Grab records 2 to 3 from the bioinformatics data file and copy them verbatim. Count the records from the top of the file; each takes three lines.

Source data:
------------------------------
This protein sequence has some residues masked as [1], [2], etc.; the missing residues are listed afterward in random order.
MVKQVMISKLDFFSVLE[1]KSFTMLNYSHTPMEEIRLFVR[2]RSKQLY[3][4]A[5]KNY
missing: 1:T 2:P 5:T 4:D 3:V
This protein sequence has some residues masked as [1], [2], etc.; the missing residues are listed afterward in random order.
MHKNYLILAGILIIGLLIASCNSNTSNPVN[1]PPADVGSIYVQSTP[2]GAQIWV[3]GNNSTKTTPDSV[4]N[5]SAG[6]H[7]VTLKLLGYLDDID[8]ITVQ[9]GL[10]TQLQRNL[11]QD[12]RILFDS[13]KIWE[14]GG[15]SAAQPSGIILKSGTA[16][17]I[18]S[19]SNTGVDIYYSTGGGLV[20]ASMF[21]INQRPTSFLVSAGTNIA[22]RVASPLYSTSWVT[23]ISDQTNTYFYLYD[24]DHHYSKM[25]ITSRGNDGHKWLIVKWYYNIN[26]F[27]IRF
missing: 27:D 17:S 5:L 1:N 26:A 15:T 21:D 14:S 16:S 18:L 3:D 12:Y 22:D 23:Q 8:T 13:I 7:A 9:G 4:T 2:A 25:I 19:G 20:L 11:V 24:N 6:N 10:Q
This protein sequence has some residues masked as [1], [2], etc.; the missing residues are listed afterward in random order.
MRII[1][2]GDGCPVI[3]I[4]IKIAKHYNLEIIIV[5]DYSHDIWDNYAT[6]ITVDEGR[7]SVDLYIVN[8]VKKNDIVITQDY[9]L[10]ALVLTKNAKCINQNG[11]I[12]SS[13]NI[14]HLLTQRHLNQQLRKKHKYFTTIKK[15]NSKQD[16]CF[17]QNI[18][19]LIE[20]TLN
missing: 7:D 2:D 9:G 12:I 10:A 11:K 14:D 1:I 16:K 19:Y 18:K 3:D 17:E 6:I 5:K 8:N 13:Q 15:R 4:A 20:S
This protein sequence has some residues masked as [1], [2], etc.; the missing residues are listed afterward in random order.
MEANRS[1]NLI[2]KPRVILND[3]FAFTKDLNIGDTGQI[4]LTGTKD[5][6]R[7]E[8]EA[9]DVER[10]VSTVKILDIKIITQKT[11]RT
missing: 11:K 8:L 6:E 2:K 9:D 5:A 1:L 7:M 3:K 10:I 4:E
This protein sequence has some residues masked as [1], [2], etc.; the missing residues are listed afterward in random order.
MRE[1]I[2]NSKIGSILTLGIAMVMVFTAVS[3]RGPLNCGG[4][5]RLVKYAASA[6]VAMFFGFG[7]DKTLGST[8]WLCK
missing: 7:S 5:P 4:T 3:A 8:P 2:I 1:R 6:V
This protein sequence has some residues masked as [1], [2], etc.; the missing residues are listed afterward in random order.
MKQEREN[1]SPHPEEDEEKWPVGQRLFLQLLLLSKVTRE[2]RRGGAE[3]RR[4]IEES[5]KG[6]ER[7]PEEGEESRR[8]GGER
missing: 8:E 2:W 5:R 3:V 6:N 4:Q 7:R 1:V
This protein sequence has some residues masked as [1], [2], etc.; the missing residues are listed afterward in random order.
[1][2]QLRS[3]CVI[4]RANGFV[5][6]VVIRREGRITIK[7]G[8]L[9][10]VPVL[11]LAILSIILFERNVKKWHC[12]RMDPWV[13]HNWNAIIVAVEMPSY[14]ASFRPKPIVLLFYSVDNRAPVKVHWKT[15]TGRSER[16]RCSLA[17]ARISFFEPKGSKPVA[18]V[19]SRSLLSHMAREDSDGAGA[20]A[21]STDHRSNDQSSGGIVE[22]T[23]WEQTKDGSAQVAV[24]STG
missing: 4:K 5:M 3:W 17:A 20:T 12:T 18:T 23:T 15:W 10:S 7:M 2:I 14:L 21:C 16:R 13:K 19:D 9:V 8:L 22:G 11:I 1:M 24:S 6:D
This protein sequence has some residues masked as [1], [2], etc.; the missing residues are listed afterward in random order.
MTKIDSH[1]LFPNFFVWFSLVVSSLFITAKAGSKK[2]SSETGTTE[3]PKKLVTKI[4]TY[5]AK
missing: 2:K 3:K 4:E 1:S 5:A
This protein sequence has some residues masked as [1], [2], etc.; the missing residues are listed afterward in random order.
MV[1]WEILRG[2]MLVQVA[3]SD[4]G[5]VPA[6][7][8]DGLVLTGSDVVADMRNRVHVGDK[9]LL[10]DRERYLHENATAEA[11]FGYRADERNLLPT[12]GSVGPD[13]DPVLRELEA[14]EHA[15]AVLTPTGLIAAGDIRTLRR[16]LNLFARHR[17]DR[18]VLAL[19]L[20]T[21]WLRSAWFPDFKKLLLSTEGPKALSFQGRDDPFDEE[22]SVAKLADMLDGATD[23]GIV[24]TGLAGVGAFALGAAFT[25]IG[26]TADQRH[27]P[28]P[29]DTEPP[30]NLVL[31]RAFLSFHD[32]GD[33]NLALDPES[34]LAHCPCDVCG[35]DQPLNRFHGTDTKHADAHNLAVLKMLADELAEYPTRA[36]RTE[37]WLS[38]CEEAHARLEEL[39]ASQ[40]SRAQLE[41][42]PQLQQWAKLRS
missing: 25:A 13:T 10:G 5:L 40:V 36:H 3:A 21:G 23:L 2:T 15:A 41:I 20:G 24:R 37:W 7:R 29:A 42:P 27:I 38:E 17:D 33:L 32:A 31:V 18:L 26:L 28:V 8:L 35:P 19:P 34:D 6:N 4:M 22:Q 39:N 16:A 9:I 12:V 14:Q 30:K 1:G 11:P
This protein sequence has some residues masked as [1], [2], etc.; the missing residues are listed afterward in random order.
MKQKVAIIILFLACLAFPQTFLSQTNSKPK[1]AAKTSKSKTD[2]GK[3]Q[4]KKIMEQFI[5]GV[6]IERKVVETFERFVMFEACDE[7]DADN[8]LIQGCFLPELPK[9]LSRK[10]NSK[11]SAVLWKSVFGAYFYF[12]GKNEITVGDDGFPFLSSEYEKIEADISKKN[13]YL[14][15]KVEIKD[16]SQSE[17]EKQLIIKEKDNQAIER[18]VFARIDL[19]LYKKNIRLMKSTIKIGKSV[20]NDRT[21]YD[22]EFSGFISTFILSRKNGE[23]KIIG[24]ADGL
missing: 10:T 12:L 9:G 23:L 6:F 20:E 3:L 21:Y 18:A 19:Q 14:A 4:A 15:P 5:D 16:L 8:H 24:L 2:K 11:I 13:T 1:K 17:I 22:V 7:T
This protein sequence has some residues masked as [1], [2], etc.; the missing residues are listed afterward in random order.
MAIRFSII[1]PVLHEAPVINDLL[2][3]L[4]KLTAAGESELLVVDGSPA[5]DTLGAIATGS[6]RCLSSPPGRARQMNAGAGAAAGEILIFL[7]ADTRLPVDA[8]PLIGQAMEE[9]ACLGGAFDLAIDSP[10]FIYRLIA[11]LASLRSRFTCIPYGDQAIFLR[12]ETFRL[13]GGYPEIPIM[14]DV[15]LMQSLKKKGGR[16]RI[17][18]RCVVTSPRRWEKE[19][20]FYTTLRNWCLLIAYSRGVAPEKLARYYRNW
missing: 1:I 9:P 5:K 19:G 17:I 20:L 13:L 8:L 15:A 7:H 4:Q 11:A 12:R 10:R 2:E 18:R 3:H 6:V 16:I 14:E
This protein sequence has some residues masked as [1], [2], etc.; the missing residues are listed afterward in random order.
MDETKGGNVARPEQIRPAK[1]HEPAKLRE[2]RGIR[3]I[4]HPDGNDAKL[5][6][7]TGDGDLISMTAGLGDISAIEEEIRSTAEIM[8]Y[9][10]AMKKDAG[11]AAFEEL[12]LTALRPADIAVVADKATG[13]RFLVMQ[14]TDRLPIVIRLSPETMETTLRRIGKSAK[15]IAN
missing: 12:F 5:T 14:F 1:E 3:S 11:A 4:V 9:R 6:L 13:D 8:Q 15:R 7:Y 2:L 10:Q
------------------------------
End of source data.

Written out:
This protein sequence has some residues masked as [1], [2], etc.; the missing residues are listed afterward in random order.
MHKNYLILAGILIIGLLIASCNSNTSNPVN[1]PPADVGSIYVQSTP[2]GAQIWV[3]GNNSTKTTPDSV[4]N[5]SAG[6]H[7]VTLKLLGYLDDID[8]ITVQ[9]GL[10]TQLQRNL[11]QD[12]RILFDS[13]KIWE[14]GG[15]SAAQPSGIILKSGTA[16][17]I[18]S[19]SNTGVDIYYSTGGGLV[20]ASMF[21]INQRPTSFLVSAGTNIA[22]RVASPLYSTSWVT[23]ISDQTNTYFYLYD[24]DHHYSKM[25]ITSRGNDGHKWLIVKWYYNIN[26]F[27]IRF
missing: 27:D 17:S 5:L 1:N 26:A 15:T 21:D 14:S 16:S 18:L 3:D 12:Y 22:D 23:Q 8:T 13:I 7:A 9:G 4:T 2:A 25:I 19:G 20:L 11:V 24:N 6:N 10:Q
This protein sequence has some residues masked as [1], [2], etc.; the missing residues are listed afterward in random order.
MRII[1][2]GDGCPVI[3]I[4]IKIAKHYNLEIIIV[5]DYSHDIWDNYAT[6]ITVDEGR[7]SVDLYIVN[8]VKKNDIVITQDY[9]L[10]ALVLTKNAKCINQNG[11]I[12]SS[13]NI[14]HLLTQRHLNQQLRKKHKYFTTIKK[15]NSKQD[16]CF[17]QNI[18][19]LIE[20]TLN
missing: 7:D 2:D 9:G 12:I 10:A 11:K 14:D 1:I 16:K 19:Y 18:K 3:D 17:E 6:I 5:K 8:N 13:Q 15:R 4:A 20:S